Play Episode Listen Later Jul 26, 2021 25:37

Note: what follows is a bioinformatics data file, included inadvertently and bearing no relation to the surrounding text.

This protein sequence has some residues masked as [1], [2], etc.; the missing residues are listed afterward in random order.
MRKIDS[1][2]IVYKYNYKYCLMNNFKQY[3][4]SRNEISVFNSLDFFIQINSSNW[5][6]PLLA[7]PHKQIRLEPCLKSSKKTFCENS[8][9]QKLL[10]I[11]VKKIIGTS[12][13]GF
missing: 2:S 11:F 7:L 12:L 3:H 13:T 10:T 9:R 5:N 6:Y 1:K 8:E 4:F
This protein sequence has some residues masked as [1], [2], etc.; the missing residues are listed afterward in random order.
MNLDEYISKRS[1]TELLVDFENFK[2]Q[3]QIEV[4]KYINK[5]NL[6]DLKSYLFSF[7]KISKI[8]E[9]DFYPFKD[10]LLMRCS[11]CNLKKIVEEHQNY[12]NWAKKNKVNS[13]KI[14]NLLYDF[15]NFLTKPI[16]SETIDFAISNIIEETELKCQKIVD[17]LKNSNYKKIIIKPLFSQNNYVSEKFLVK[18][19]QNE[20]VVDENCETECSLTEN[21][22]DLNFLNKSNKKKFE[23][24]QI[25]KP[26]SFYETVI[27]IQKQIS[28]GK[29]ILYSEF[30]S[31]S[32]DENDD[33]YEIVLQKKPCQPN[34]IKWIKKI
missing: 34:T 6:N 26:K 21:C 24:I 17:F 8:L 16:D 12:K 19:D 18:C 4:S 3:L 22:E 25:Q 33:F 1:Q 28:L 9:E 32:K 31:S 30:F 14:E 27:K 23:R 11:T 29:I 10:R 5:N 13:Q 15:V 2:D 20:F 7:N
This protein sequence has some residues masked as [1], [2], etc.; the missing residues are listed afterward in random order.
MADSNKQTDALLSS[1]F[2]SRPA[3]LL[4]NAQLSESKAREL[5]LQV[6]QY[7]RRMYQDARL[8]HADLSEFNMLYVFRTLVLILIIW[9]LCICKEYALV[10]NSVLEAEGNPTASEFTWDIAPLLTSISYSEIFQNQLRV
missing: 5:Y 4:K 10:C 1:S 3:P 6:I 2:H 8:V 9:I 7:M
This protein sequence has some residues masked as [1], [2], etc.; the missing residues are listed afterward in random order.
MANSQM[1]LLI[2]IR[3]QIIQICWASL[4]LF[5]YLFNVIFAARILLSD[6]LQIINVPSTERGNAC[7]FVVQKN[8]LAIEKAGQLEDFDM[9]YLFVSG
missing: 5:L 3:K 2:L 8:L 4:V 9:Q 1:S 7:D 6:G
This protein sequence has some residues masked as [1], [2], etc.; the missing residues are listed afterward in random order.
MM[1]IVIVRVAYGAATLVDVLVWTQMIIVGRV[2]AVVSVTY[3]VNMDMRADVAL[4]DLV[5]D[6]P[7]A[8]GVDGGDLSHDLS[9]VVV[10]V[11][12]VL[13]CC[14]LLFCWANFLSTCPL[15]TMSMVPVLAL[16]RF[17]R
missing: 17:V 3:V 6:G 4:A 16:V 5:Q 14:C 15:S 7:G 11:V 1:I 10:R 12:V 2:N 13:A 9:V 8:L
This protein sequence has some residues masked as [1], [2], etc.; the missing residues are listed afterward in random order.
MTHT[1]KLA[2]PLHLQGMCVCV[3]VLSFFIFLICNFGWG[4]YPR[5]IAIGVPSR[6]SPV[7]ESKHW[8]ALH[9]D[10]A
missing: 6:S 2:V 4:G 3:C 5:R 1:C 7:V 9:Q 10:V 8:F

This week's episode features author Aaron Baggish and Associate Editor & Editorialist Satyam "Tom" Sarma as they discuss the article "SARS-CoV-2 Cardiac Involvement in Young Competitive Athletes." Dr. Carolyn Lam: Welcome to Circulation on the Run, your weekly podcast summary and backstage pass to the Journal and its editors. We're your co-hosts ... I'm Dr. Carolyn Lam Associate Editor from the National Heart Center and Duke National University of Singapore. Dr. Greg Hundley: And I'm Dr. Greg Hundley, Associate Editor, Director of the Pauley Heart Center from VCU health in Richmond, Virginia. Dr. Carolyn Lam: Greg, this feature discussion is just so relevant to our current times. It talks about SARS-CoV-2 cardiac involvement in young competitive athletes. Oh, one that I'm sure we're all dying to get to. Very important. But first, let's tell you what's in this week's issue. Greg, you want to go first? Dr. Greg Hundley: You bet, Carolyn. I'm going to grab a cup of coffee, and we're going to dive into the world of preclinical science. Our first paper comes to us from Professor Naftali Kaminski from Yale University. Carolyn, these investigators reprocessed human control single-cell RNA-sequencing, or scRNA sequence data from six datasets to provide a reference atlas of human lung endothelial cells to facilitate a better understanding of the phenotypic diversity and composition of cells comprising the lung endothelium. Also, the signaling network between different lung cell types was studied. Dr. Carolyn Lam: Wow. Okay. So what did they find, Greg? Dr. Greg Hundley: Six lung single-cell RNA-sequencing datasets were reanalyzed and annotated to identify over 15,000 vascular endothelial cells from 73 individuals. Beyond the broad cellular categories of lymphatic, capillary, arterial and venous endothelial cells, the co-authors found two previously indistinguishable populations. Pulmonary venous endothelial cells, called COL15A1neg localized to the lung parenchyma and systemic venous endothelial cells, COL1581positive localized to the airways and visceral pleura. Dr. Greg Hundley: Now, among capillary endothelium cells, the authors confirmed their subclassification into recently discovered aerocytes characterized by EDNRB, SOSTDC1, and TBXX2 and general capillary endothelial cells. The authors confirmed that all six endothelial cell types, including the systemic venous endothelial cells and aerocytes, are present in mice and identified endothelial marker genes conserved in both humans and mice. Dr. Greg Hundley: So Carolyn, I'm going to take a question I bet you're getting ready to ask. What are the clinical implications of this research? Well, mainly that understanding the lung endothelial diversity is crucially important to identify new therapeutic approaches for vascular diseases such as pulmonary hypertension. Dr. Carolyn Lam: Wow. That was interesting, Greg. Thank you. I've got another one from basic science world as well, and this one talks about the initial functional characterization of an exercise-induced cardiac physiological hypertrophy associated novel long non-coding RNA or LncRNA. Dr. Greg Hundley: Okay, Carolyn. Quick quiz. Can you remind us what these long-coding RNAs are? Dr. Carolyn Lam: Ha. Sure. So long non-coding RNAs or LncRNA refers to RNAs that are longer than 200 nucleotides and lack the potential to encode proteins, but have still been closely related to the occurrence and development of many diseases. Dr. Carolyn Lam: The current paper comes from co-corresponding authors, Dr. Li from the First Affiliated Hospital of Nanjing Medical University and Dr. Xiao from Shanghai University. They identified a LncRNA in the heart named cardiac physiological hypertrophy associated regulator, or CPhar. This was increased following exercise training and was necessary for exercise-induced cardiac growth. In neonatal mouse cardiomyocytes, over expression of this LncRNA induced an increase in these cardiomyocytes' size and expression of proliferation markers while inhibition of the LncRNA reduced these neonatal mouse cardiomyocytes' size and the expression of proliferative markers. Over expression of the LncRNA led to a reduction in oxygen glucose deprivation reperfusion-induced cardiomyocyte apoptosis, while LncRNA knockdown aggravated the apoptosis. Dr. Carolyn Lam: In vivo over expression of that LncRNA prevented myocardial ischemia reperfusion injury and improved cardiac function. So mechanistically though, the transcription factor, ATF7, acted as the functional downstream effector of this cardiac physiological hypertrophy associated regulator, the LncRNA. Dr. Carolyn Lam: Now Greg, following your example, I'm going to ask what are the clinical implications and tell you. So these results provide new insights into the regulation of exercise-induced cardiac physiological growth, demonstrating the cardioprotective role of this LncRNA known as cardiac physiological hypertrophy associated regulator in the heart. It also expanded our knowledge and understanding of the functions and fundamental mechanisms of LncRNAs in general. Dr. Greg Hundley: Wow, Carolyn. Beautifully described. Well, my next paper comes to us from the world of clinical science and really it's kind of something that's going to get into spending. It comes to us from Dr. Brandon Bellows from Columbia University. Dr. Greg Hundley: So Carolyn, spending on cardiovascular disease and cardiovascular risk factors, in total cardiovascular spending, accounts for a significant portion of overall US healthcare spending. The author's objective was to describe US adult cardiovascular spending patterns in 2016 and changes from 1996 to 2016, and look at the factors associated with these changes over time. Dr. Carolyn Lam: Wow. Okay. So were the authors are viewing time-dependent changes in cardiovascular spending. Is that it? What did they find? Dr. Greg Hundley: Absolutely Carolyn. So a bunch of data. Just kind of some interesting facts here. So let's work through them. Adult cardiovascular spending increased from 212 billion in 1996 to 320 billion in 2016, a period when the US population increased by over 52 million people and the median age increased from 33 to 36.9 years. Dr. Greg Hundley: Next, over this period, public insurance was responsible for the majority of cardiovascular spending at 54% followed by private insurance at 37% and out-of-pocket spending at 9%. Dr. Greg Hundley: Next, health services for ischemic heart disease at about 80 billion and hypertension, 71 billion, led to the most spending in 2016. Dr. Greg Hundley: Next, increased spending between 1996 and 2016 was primarily driven by treatment of hypertension, hyperlipidemia, and atrial fibrillation flutter on which spending rose by $42 billion, $18 billion and $16 billion respectively. Increasing service price and intensity alone were associated with 51% or 88 billion, and cardiovascular spending increased from 1996 through 2016. Whereas, changes in disease prevalence was associated with a 37% or $36 billion spending reduction over the same period after taking into account population growth and population aging. Dr. Greg Hundley: So in summary, Carolyn, US adult cardiovascular spending increased by about $100 billion from 1996 to 2016. Maybe policies tailored to control service price and intensity and preferentially reimburse higher quality care, perhaps that could help counteract future spending increases due to population aging and growth. Dr. Carolyn Lam: Oh, wow. Those are staggering numbers. Thanks Greg. Now let's go through what else is in this week's issue. There's an exchange of letters between doctors Mehmood and Houser regarding the article, Cardiac Remodeling During Pregnancy with Metabolic Syndrome: A Prologue of Pathological Remodeling. There's an ECG challenge by Dr. Real on an unusual call from the urology ward. There's also a Research Letter from Dr. Molkentin on cardiac cell therapy failing to rejuvenate the chronically scarred rodent heart. And finally a Special Report by Dr. Althouse on Recommendations for Statistical Reporting in Cardiovascular Medicine: A Special Report from the American Heart Association. Dr. Greg Hundley: Great, Carolyn, and I've got a Perspective piece entitled, Intravenous Iron Therapy in Heart Failure with Reduced Ejection Fraction: Tackling the Deficiency. It's from Professor Ardehali. Dr. Greg Hundley: Well, Carolyn, how about we get on to that feature discussion and learn more about SARS-CoV-2 in young competitive athletes. Dr. Carolyn Lam: Ooh, let's go. In our current COVID-19 pandemic a huge question is, does cardiac involvement in athletes with COVID-19 preclude their further participation in sports? What is their involvement after they've recovered from COVID-19? Guess what? Today's feature discussion is really hitting the spot with this question. So pleased to have with us the corresponding author of the feature paper, Dr. Aaron Baggish from Massachusetts General Hospital, as well as Dr. Satyam Sarma also known as Tom Sarma, our dear Associate Editor from UT Southwestern, who is also an editorialist for today's paper. So welcome Aaron and Tom. Aaron, could you start us off by describing your study and what you found? Dr. Aaron Baggish: Sure. So just very briefly, some historical context. As everyone is quite aware, when we first started seeing COVID-19 in the hospital, there was a lot of concern about what the virus did to the hearts in people that were sick enough to be hospitalized. Those of us in the sports cardiology community were quite concerned that when young athletes that developed COVID-19 infection got sick and then returned to sport, that we'd be seeing the adverse events associated with cardiac involvement. So that was the impetus to start the ORCCA Registry, which was really an opportunity to try to capture the large-scale experience with collegiate athletes returning to sport after COVID-19 infection. Indeed, with roughly 19,000 student athletes across 42 universities, there were approximately 3,000 that developed COVID-19 infection and then went through some form of cardiac screening prior to return to play. The registry was really about telling that story of what we found and what we think the implications are. Dr. Carolyn Lam: Aaron, I mean, first of all, more than 19,000 athletes recruited in just ... What was it? September 1st to December 31, 2020? How did you accomplish this amazing registry so quickly? That's amazing. Dr. Aaron Baggish: I need to acknowledge the fact that this was an incredible team effort. I was joined and continue to be joined in this by my co-PIs, Dr. Jon Drezner and Kim Harmon, who are sports medicine physicians out of the Seattle area, and the combination of cardiology, expertise and sports medicine expertise really able to pull in many of the large universities and colleges around the country, including most of the Power Five schools to participate in this registry. Dr. Aaron Baggish: In short order, team physicians from all these schools understood the importance of this work and agreed to partner with us to work very hard to enroll their student athletes and to provide us with the information we needed. Dr. Carolyn Lam: Incredible. But with the foresight, congratulations, this in and of itself is amazing. Now, could you please tell us what you found? Dr. Aaron Baggish: Sure. So we found that indeed, as we expected, that these student athletes were undergoing a fair bit of cardiac testing prior to being allowed to return to sport, and that there was variability in terms of what type of testing they were getting. The majority of schools were following what at that point were the recommendations, which were do, what we call the cardiac triad testing, which includes an echocardiogram, a high-sensitivity troponin, and an ECG and to use that information to either clear athletes or send them through further clinically indicated tests. A small number of early adopters had decided to do mandatory cardiac MRIs. So within that, we were able to understand what the prevalence, if you will, of cardiac involvement in these COVID-19 student athletes looked like, and it varied as a function of what type of tests people were doing. Dr. Carolyn Lam: And? Give us a sneak peek. Dr. Aaron Baggish: As people would expect, the more sensitive tests you do, the more abnormalities you detect. So among the schools that were using a mandatory cardiac MRI approach, there was a 3% prevalence, if you will, of either definitive, probable or possible COVID-19 cardiac involvement. When schools were following the triad testing first followed by clinically indicated CMR that prevalence was much less. It was approximately 0.5 or 0.6%. So I would emphasize that on the whole, regardless of which test was being used, that the involvement was at a much lower rate than we expected based on what we saw early in the hospitalized patient experience. So I think it's a very good news story. Dr. Carolyn Lam: Indeed. That's exactly, I think the title almost of Tom's editorial. Tom, could I bring you in here, please? Could you give us the context of this and then tell us what as editors we thought of the paper when it kind of reached out doors at Circulation? Dr. Satyam “Tom” Sarma: Sure. No, this was, I actually remember almost exactly when I was asked to handle this paper from an editorial standpoint. Joe texted me, Joe, our editor-in-chief texted me ... I think, the night, actually it was a Friday night I think ... That we had a really important paper, would you be able to take care of it on an expedited basis? I said, "Of course." So took a look at it over the weekend, and it's one of those papers when you're reading it, you almost wish you had a time machine because you realize if we had known this information eight, nine, 10, 11 months ago, it would have totally changed how we handle the pandemic from an athlete and young person standpoint. So from that aspect, I thought this is obviously a very high impact paper. Dr. Satyam “Tom” Sarma: Which then led me to the second challenge is finding the right reviewers for this paper because obviously this is a very controversial topic. We wanted to make sure we had the best reviewers we can get. The challenge, unfortunately, was that a lot of my usual go-to reviewers were actually members of the ORCCA Registry. So there were some issues with conflict of interest there, and so from a reviewer standpoint, I looked to sort of leaders in the field who had done something similar. The first thing that came to mind was really how the field has handled ECG screenings for our young athletes. I think there's, again, a perspective there that I think is very similar to how do you handle patients or young athletes with COVID and then how do you emphasize shared decision making? So from that standpoint, I had a narrow list of experts in shared decision making in sports cardiology, and really leaned on them to help guide us through the process because this is a complex paper. Dr. Satyam “Tom” Sarma: I think their feedback was instrumental in really helping to kind of distill the message, to kind of phrase things in a way that allowed the message to be easily digested by both the lay media, but more importantly, by sports trainers and athletic directors around the country. From that standpoint we really work hard and again, really thank you to Aaron and Jonathan on this manuscript because they worked so hard with our reviewers. They were incredibly responsive to almost every review comment. From that standpoint, I think the end result was amazing to really see it in final format. Dr. Carolyn Lam: I love that behind-the-scenes look. Thank you so much, Tom. What is the strong clinical implication of this? If you have questions for Aaron, please go ahead. Dr. Satyam “Tom” Sarma: Sure. No, I think the biggest thing for us as editors and sort of from the public health impact was, as Aaron mentioned, some schools have unlimited resources to really throw as much money as they can at the problem or what they think is the best approach to the problem. Again, when you have unlimited resources, you can get the "best tests." I think, unfortunately not every school in this country, both from a collegiate or high school level, has a capacity and more importantly, around the world. That's a really important limiting factor. Dr. Satyam “Tom” Sarma: Is there a way to distill the algorithm in a way that's both safe for the athletes, but more importantly is feasible for most schools? For us, that was the most important public health message was really to get that out there. The second of course, was that thinking back to last summer, just how many COVID myocarditis papers we handled in Circulation. Looking back with the again, in the heat of the battle, things are always challenging, but just to sort of see how the pendulum shifted in such a 180 degree sort of manner. So that also I think was important to get out there as well. Dr. Carolyn Lam: Yeah. And exactly why this paper is so important. So thank you once again for publishing it with Circulation. Tom though ... Okay. I mean, not to underestimate the MRI findings and so on. I think you had a question for Aaron in relation to that? Dr. Satyam “Tom” Sarma: I do. One of the challenges, again, being on the myocardial side is that we're not always experts in the papers we're assigned, and it's obviously been an incredible learning process. For me, I was hoping to pick your brain a little bit about the MRIs and sort of how you think the field will evolve from a sports cardiology standpoint. Especially as scanners get more powerful, as scanners get more sensitive, the challenges I think the field's going to have is really detecting the tiniest fleck of an abnormality. Dr. Satyam “Tom” Sarma: I think the context here is really the recent paper out of the Big 10 where they MRI'd, I believe, everyone in that registry ... I want to say it was over 2,000 athletes. Just out of curiosity, how was that handled, again, amongst your co-authors in deciding how best to present the MRI data? I like how you use the probabilistic language of it's either definite, probable or possible. How do you see that sort of progressing in terms of is that something practical that can be used by sports trainers and sports medicine staff to help restratify your athletes or athletes? Dr. Aaron Baggish: Tom, there's so much packed into that question. Let me try to unpack it piece by piece. So first off in our registry, there were a few schools that were early adopters in mandatory CMR screening, and so we wanted to very much responsibly report that. Again, there was about a 3% prevalence of something being abnormal with the myocardium based on the scans. We also realized that not all abnormalities were created equal, and that's why we did come up with that definitive, possible, probable nomenclature to really capture the fact that there were a few people that looked like they had overt myocarditis. But the vast majority had non-specific findings that those of us as clinicians pre-COVID would not have considered myocarditis. Dr. Aaron Baggish: The issue with MRI is a complicated one. The way I like to think about this as, as you mentioned earlier, is to go back to the historical experience we had with ECG screening in which doing that before we understood how to use it as a screening tool caused more problems than it solved. Dr. Aaron Baggish: It was really back in the mid-2000s when the Italians published their first ECG screening paper that the Americans got interested in it. What we learned is that if you used ECG, and this applies to MR too, without having good normative data, without understanding the cost implications, without having the experts prepared to interpret the test and deal with the downstream findings, that you're just not ready for prime time. Dr. Aaron Baggish: While I think the use of MRI as a screening technique during COVID was done with the best of intentions, I think the Big 10 paper, which is a very important dataset in this discussion, highlighted why MRI is just simply not a useful screening tool right now. If you look across their schools, they had tremendously variable rates of cardiac involvement, which is not a function of pathobiology. This virus is not different in Virginia than it is in Tennessee than it is in Wisconsin. It's just simply that people are using the tool in different ways and coming up with different findings. What we're now seeing clinically is that all these MRIs are finding a lot of stuff that either we don't want to care about or we don't want to know, and we're stuck dealing with it. So a challenge ahead of us, for sure. Dr. Satyam “Tom” Sarma: No, I think that's a really important point, Aaron. I think looking back even from a clinical standpoint in those, didn't not necessarily look at athletes, I think what you bring up is really important. The cognitive bias. Find something abnormal. I do wonder if you could talk a little bit about ... One of the other concerns we had behind the scenes was if you know an athlete, if you're an MRI reader and you know an athlete or the scan in front of you says 19-year-old athlete with COVID, can you talk a little bit about the cognitive biases that kind of go into sort of assuming either the worst case scenario, especially with athletes, because again, these are young, robust, healthy people who may or may not be on TV or in a very public format. How do you handle that as a sports cardiology in general, just kind of overcoming the cognitive bias, both from a public policy standpoint, but also from a lay public standpoint? Dr. Aaron Baggish: Yeah. So I think bias is such an interesting word to me because bias has a negative connotation, but bias actually also has some positive attributes associated with it. Bias really pushes people to be, in this situation, to be conservative and to try to do what they think is best. Dr. Aaron Baggish: But what I think it boils down to is going back to a very simple tenet and that's understanding the pre-test probability of disease. So when we interpret imaging data or exercise testing data, it always goes back to the question of why did this person get the test done in the first hand and what is our pre-test probability of finding something wrong? I think what we've learned through the COVID pandemic is that just simply having COVID does not equate with a high pre-test probability of having myocarditis in this young population. That it's really the kids that present, and these are the rare few and far between, that present with clinical findings that any doctor would think of as being consistent with myocarditis, where the scan is really helpful. The vast majority of time it's just simply not that case. Dr. Satyam “Tom” Sarma: No, I agree. I think that's always the challenge as well, too clinically as well too, with the diagnostic creep of you get one test that's kind of abnormal and the next thing you know, you're doing a cardiac biopsy and trying to figure out how you got to where you got to. Dr. Satyam “Tom” Sarma: I wanted to circle back to Carolyn's comment. I guess obviously COVID kind of really was the dominant health story over the last 12 to 14 months. Has there been a similar rash, in other words, I'm thinking back to H5N1 or some other pandemics in the past, was there a similar concern historically from the sports cardiology community with those viral outbreaks? Dr. Aaron Baggish: No. Not to my knowledge, and that's simply because there wasn't as much of an experience with hospitalized patients in the US in those prior pandemics. Again, our concern in sports cardiology world really stemmed from a very different population than the one we deal with on a daily basis. I think we learned that, although we thought that was a well-intending way to approach it, that it turned out to be an overreaction. Dr. Aaron Baggish: Before we end, I want to return to Tom's comments about the process and just share with the listeners what a satisfying process this was as an author. Having been through the peer review process, many hundreds of times with different journals, I don't remember one that was as satisfying nor one that led to as high quality of paper based on the feedback we got from the reviewers. So very much appreciative. Dr. Aaron Baggish: I also want to acknowledge the American Heart Association that has become a long-term partner in this effort. As we move out of the pandemic, the ORCCA Registry will be pivoting to really capture what happens to young athletes that are diagnosed with genetic and congenital forms of heart disease. We're very appreciative that the AHA has agreed to partner with us on this. Dr. Carolyn Lam: Aw, my goodness. Thank you so much, Aaron and Tom, for this incredible discussion. I really want to end with, if I may Tom, citing your editorial. I love the way you ended it by saying, "As Nelson Mandela said, 'Sports has the power to change the world. It has the power to inspire. It has the power to unite people in a way that little else does.'" We got seriously scared with COVID-19, but this paper is just so important in providing some reassurance that there has not been a single case of cardiac complication to date, documented to be clearly related to COVID-19 in this population. It's a real testament to the hard work that you've put in. So thank you. Thank you very much for this paper. For all the effort. Thank you both for being here to discuss this. Dr. Carolyn Lam: Well, audience, you've been listening to Circulation on the Run. Thanks for joining us today, and don't forget to join us again next week. Dr. Greg Hundley: This program is copyright of the American Heart Association, 2021. The opinions expressed by speakers in this podcast are their own and not necessarily those of the editors or of the American Heart Association. For more, visit ahajournals.org.